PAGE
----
Sam and Fuzzy Q & A: Tar Time Edition
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"When Raphael was explaining to Rexford what the Tar is and how it works he states, 'If you ask me, history is littered with probable byproducts.' Given that this means that creatures in the past were born from the Tar, what creatures do you imagine he was referring to?" -Eddie
I think it's open to interpretation! But in my mind, the tar is responsible for all the life on Earth that didn't naturally evolve. Or in other words... all the kinds of lifeforms in Sam and Fuzzy that don't exist in our real world. All the "inhumans" in the comic -- from talking cats to vampires to mysteriously re-animated Dinosaurs -- are twists on classic staples of real life human fiction and folklore. In the S&F universe, those products of human imagination were brought to life by the tar.
And speaking of which...
"Loving this climax! Is it too early to talk about the symbolism of the tar? It responds to human thought, it brings to life all of the non-humans in the comic, it's everywhere throughout and surrounding their world... It's the black ink (or, you know, digital ink) you draw with, yes?" -Pat
Haha! I think now is the time to acknowledge it, yes! A couple of people have emailed me about this over the last few weeks.
There was actually a time, way back in the earliest drafts of this whole saga, where the slang term the characters used for the mysterious black substance in the comic was going to be "ink", and it was going to be entirely liquid in appearance. But ultimately, I decided that was maybe a bit on the nose, so I called it tar and gave it an appearance that was a little more stringy than liquidy. I thought that would give it a "primordial ooze" quality that would feel more like a real in-universe thing, rather than just a super meta artist metaphor.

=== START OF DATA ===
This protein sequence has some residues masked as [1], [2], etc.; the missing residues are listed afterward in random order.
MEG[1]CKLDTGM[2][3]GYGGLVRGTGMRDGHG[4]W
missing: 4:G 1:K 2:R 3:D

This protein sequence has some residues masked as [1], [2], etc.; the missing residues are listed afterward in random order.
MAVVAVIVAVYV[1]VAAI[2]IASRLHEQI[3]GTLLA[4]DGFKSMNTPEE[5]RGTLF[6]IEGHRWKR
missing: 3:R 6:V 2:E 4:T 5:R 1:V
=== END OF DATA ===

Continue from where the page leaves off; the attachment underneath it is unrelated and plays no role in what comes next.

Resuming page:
But yes, ultimately, all the fictional life that I added to our universe in order to create the S&F universe was born from a big pit that, in the physical books we will one day print of this story, will be literally full of solid black ink. It's the engine of the creation in the comic, and also the engine of creation of the comic. It's a little indulgent, but so is writing a 3000+ page story about a cab driver and a teddy bear. I couldn't imagine doing it any other way!
"So I saw [the Q & A answer about how the tar monster's eyes correspond to Hart, Brain and Candice], and I have to ask…Is a comparison between Hart, Brain, and Candice on one hand and the concepts of Id, Ego, and Super-ego something that you are deliberately inviting? If not, is it still apt if you think about it?" -Eric
That was not intentional at all! But it is kind of a fun thought, isn't it? I do think the animalistic, unrestrained Hart is almost 100% Id, and obviously Candice is the closest thing that creature has got to a moral center or Super-ego. Brain as the Ego is probably where the metaphor is the least clean... I think he's only interested in societal norms and the needs of others in as much as they can be manipulated to get what he wants long term, rather than any concern about behaving in a socially acceptable way.
Still, it does work kind of unexpectedly well! And it's funny that I also stacked them in that order, with Hart at the bottom and Brain at the top!
We return on Monday with our next comic. See you then!